Coca-Cola's old slogan is familiar enough: "Things go better with Coke." But the word at Columbia Pictures these days seems more like "things better go with Coke."
That, at least, is the bottom line of a memo written by Columbia president Frank Price early this week and distributed throughout the company--which was purchased by the Coca-Cola Co. in January. There is a line in Columbia's big summer musical, "Annie," that praises Little Orphan Annie by comparing her to a glass of Coke and now it appears as if Columbia employes had better start watching what they drink.
Price's memo says the studio corridors had better not contain any Pepsi, or any other products of PepsiCo (whose other products include Fritos corn chips and Stolichnaya vodka). Likewise out of favor are 7-Up and all other products from its manufacturer, Philip Morris. Even the color blue--at least the shade of the Pepsi logo--is in disfavor these days. "Whenever possible," says the memo, "we are urged not to use Pepsi blue colors in meetings or in decorating for social functions."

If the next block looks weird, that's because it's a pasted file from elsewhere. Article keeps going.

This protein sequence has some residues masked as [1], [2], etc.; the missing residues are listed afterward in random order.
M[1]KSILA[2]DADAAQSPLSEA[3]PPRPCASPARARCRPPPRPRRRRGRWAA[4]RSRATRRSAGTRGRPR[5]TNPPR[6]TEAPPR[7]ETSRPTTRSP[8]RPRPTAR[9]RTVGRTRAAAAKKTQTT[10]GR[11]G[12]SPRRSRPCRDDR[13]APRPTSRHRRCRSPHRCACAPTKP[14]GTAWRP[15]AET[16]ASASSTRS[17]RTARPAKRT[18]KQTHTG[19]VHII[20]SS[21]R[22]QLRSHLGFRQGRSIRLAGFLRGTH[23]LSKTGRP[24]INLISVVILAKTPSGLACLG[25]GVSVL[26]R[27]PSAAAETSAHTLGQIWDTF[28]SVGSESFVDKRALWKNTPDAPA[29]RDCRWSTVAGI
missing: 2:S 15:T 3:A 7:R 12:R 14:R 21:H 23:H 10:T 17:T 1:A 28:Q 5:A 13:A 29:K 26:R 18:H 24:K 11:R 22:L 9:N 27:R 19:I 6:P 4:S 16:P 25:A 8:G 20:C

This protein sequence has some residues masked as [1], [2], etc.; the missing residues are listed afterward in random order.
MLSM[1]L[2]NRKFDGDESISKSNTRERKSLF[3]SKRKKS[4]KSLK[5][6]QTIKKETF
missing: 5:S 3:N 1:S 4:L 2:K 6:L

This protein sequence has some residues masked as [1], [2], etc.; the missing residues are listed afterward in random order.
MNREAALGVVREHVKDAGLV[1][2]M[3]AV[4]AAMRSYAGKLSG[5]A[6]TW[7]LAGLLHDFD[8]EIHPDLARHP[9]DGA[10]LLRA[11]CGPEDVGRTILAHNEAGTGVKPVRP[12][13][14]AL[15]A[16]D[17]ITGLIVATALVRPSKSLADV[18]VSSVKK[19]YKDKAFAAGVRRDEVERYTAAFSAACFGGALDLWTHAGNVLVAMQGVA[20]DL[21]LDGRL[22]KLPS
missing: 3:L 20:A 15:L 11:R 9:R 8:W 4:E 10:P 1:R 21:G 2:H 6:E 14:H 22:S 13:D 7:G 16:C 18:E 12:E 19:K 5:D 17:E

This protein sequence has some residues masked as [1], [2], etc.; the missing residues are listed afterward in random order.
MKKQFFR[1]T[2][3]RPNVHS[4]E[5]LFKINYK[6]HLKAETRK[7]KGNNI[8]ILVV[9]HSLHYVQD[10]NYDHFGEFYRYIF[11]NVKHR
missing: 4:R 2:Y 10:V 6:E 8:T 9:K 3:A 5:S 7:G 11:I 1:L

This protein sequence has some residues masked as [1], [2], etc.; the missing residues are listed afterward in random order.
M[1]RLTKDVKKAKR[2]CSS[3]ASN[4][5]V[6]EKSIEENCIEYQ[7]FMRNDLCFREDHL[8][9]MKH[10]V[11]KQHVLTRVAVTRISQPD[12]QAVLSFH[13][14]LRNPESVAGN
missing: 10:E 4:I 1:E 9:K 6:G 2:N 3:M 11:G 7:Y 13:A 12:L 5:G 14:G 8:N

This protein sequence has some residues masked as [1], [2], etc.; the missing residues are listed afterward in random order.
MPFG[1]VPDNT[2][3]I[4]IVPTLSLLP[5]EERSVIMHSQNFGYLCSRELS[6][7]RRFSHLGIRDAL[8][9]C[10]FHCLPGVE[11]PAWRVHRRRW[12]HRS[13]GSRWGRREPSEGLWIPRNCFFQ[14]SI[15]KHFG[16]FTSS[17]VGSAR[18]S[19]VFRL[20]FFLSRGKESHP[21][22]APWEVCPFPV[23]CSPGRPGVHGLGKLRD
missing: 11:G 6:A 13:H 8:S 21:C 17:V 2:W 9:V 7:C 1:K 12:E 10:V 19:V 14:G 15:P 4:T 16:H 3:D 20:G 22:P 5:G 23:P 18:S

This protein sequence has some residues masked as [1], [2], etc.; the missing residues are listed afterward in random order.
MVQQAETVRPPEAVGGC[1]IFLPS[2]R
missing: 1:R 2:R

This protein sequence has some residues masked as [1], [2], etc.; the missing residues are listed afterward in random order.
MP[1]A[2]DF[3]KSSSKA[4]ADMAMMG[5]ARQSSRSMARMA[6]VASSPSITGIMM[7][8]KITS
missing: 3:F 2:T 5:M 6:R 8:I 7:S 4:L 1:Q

The memo doesn't suggest that Columbia paint its offices Coca-Cola red but it does put Coke, Tab and Sprite atop a list of recommended beverages. Reads part of Price's memo, a copy of which was obtained by the Los Angeles Herald-Examiner: "One of the first questions asked by Coca-Cola representatives when booking a property is whether or not it carries their soft drinks in the vending machines, in room service and in the food and beverage outlets. There are many times when Coca-Cola has found it necessary to convert a hotel from competitive product to its products for the duration of a meeting."
Price also suggests more than just Coke instead of Pepsi: He encourages Fanta tonics, Minute Maid orange juice and the wines in which Coca-Cola has an interest (including Sterling Vineyard, Cinzano, Monterey Vineyards and Taylor and Taylor California Cellars). But the company is lenient in a few cases: Canada Dry and Schweppes mixers are okay in a pinch, it seems, and if Minute Maid isn't available a substitute is acceptable--but only if the labels aren't visible. "When Minute Maid products are not available," cautions Price, "orange juice and other juices should be put into a carafe or other generic containers."